Com Truise is cooler than Tom Cruise. That’s a fact. OK fine, it’s Cloudy's and my opinion, but our adoring attitude toward the Brooklyn-based synthwave producer was shared by a packed house of synth lovers at Fortune Sound Club on February 24th. Having his tracks on high rotation on our show, we beamed with excitement when we discovered he was bringing his mind-melting and digitally sensual set to the city of yoga and soy lattes, so we tweeted Com, whose passport name is Seth Haley, prior to his arrival to relay our anticipation of the show as well as our major artistic crush on him.
The venue was rather sparse and Cloudy and I joked about walking the “concrete carpet” at Fortune together because there was a sarcastic exclusivity about being there for one of our favorite artists and having nobody to wait behind in line. Having lived in New York for close to a year, I often frequented small underground venues where the likes of Com would play, yet upon my return to Vancouver have witnessed a few shows with less than anticipated attendance for artists that I thought would get more love from the local music scenesters. I predicted that the same may be true for the Com Truise show, but I admit, this time I was wrong. The club filled up for the opening act, Phantoms, a producer duo whose head bobbing and New Kids on the Block-esque dance moves were enough to crack the stage at Fortune as the crowd responded energetically to their erratic, high BPM mix of house and electro. Most of their tracks were remixed, but they did drop a few of their own infused with jazzy swing-style samples, and hyped up the crowd for what came next.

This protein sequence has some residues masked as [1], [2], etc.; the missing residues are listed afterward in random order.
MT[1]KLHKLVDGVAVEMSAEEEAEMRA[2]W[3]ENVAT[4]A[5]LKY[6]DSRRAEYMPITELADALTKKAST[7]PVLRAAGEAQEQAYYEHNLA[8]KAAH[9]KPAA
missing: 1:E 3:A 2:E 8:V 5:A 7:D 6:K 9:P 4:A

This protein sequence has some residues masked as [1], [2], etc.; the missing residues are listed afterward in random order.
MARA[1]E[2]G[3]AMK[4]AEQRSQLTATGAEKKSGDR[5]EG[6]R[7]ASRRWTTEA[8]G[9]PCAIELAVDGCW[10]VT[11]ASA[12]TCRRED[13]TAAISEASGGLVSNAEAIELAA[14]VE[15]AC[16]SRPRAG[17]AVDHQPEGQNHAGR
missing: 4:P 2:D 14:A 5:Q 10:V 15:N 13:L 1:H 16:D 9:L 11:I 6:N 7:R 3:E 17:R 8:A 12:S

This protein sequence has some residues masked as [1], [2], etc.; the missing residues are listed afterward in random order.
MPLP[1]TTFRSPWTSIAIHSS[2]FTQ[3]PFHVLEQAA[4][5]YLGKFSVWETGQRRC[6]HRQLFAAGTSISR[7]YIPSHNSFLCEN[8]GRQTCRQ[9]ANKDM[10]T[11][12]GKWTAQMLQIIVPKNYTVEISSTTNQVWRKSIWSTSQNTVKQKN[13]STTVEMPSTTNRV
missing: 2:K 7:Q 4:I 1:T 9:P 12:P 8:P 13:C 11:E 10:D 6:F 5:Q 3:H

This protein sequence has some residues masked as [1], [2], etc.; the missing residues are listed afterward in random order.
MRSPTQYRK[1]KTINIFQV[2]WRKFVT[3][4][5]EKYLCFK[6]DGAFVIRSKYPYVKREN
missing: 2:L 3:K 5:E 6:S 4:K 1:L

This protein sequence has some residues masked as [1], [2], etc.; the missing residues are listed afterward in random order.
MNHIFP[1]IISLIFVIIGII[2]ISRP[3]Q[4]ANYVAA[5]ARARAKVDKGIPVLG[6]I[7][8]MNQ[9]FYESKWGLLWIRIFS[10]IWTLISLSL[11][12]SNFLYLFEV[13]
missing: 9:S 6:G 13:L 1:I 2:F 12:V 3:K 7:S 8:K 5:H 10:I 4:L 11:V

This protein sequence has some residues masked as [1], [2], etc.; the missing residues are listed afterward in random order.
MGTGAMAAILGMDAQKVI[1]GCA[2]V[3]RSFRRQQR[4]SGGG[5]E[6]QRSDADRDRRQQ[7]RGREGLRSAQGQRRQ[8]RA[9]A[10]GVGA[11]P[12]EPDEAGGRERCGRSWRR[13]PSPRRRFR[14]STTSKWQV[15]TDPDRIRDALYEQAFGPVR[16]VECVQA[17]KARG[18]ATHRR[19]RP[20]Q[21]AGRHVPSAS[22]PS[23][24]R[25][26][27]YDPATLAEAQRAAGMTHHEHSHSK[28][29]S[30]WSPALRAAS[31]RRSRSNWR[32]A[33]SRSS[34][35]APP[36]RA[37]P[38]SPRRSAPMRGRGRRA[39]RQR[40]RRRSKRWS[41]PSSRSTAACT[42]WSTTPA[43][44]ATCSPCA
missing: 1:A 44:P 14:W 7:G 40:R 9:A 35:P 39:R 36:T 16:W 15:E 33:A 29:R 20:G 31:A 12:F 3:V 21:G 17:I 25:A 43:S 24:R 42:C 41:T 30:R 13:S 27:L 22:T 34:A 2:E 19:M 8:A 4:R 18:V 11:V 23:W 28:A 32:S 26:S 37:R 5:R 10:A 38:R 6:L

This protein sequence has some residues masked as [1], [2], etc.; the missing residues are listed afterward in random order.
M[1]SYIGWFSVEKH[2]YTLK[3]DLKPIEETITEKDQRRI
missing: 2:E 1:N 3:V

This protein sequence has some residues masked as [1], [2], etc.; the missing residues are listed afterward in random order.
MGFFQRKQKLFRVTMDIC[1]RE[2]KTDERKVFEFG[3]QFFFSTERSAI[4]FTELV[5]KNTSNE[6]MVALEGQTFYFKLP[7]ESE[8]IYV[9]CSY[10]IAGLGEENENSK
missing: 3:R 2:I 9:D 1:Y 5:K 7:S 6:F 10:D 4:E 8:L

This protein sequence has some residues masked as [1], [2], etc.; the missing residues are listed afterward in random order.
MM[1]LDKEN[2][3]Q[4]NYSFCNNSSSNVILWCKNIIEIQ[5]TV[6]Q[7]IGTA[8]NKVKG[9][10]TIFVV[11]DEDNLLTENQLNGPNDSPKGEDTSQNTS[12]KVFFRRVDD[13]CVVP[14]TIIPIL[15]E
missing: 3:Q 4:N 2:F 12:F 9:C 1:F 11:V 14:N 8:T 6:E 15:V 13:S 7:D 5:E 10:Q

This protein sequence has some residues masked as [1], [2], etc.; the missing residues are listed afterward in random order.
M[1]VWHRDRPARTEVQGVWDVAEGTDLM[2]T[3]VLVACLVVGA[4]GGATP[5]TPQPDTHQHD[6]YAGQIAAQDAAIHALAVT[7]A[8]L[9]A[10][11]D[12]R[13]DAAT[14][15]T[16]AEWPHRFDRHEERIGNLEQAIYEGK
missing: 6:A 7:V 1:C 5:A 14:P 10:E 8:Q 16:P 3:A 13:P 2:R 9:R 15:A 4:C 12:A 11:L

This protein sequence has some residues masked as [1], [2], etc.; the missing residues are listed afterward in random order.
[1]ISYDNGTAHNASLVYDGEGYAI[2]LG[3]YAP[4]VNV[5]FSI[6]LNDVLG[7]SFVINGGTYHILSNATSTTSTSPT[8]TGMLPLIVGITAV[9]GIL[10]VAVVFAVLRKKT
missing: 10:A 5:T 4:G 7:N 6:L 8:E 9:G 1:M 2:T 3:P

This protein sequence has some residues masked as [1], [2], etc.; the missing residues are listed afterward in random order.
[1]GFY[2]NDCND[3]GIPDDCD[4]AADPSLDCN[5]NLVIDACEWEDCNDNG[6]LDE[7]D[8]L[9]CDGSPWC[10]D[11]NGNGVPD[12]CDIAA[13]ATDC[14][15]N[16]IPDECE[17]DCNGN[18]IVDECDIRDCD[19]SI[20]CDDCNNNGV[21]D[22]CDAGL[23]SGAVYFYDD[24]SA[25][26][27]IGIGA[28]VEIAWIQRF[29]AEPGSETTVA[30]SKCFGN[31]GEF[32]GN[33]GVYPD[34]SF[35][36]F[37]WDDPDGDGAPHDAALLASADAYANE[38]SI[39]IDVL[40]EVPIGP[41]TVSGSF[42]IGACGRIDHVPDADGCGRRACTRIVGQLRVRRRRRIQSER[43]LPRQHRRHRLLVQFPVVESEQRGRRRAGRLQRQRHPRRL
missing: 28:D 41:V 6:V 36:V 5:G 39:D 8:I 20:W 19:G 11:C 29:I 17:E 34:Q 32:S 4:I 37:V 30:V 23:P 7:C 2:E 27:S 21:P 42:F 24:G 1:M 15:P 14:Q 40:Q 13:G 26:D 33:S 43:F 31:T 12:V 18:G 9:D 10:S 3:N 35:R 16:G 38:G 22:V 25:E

After a quick break, Com Truise graced the stage, equipped with a pentagonal sound-responsive multi-colour light system which was the centrepiece of his stage layout and him at the command of his dynamic synth vessel. He started his set with some very cool sound effects and proceeded to hit us with a barrage with some of his well-known hits. He then went on to manipulate the crowd into a complete frenzy with some people jumping up and down enthusiastically crashing into others and at times it felt as thought the low frequencies coming from the sound system were vibrating our bodies to the point where we wondered if our auras were changing colours from the sounds. He also added to each track certain amounts of delay and reverb that aren’t there on the originals, in effect gifting the crowd with a unique version of some of his classics like Ether Drift, Hyperlips, and Data Kiss. He ended his set with a few new tracks, to which the crowd consistently went through waves of energetic and slow, sensual closed-eyed dancing. When I myself closed my eyes and immersed my senses in the retro video-game themed vibes, there were moments of long, drawn out and 8-bit galactic synth sounds that had almost an un-earthly quality to them that made me think that perhaps when aliens decide to party on this planet, Com Truise will surely be the one to bring the tunes and communicate in Close Encounters with the Third Kind fashion. With the introspective effect that it had on the listener where each person goes inside themselves and feel their own experience, some people seemed to be very removed, while others ecstatically jumped around, and left others in a fixed daze, as if they were hypnotized by what they were seeing and hearing.
He has a unique poise and despite the crowd’s reaction maintained full focus on his digital throne, masterfully controlling the atmosphere with careful track selection, inserting breaks between certain songs to stagger the flow and interact with the crowd, varying it up and intentionally mixing others with a thoughtfulness that only the one who constructed them would have.
Afterward, Cloudy said that Com Truise’s music makes him lose sense of time and space, taking himto a place where lyrics and tempo don’t matter, just the beauty of the notes combined, dancing together and complementing each other. The only thing that matters is if you have enough quarters to keep playing.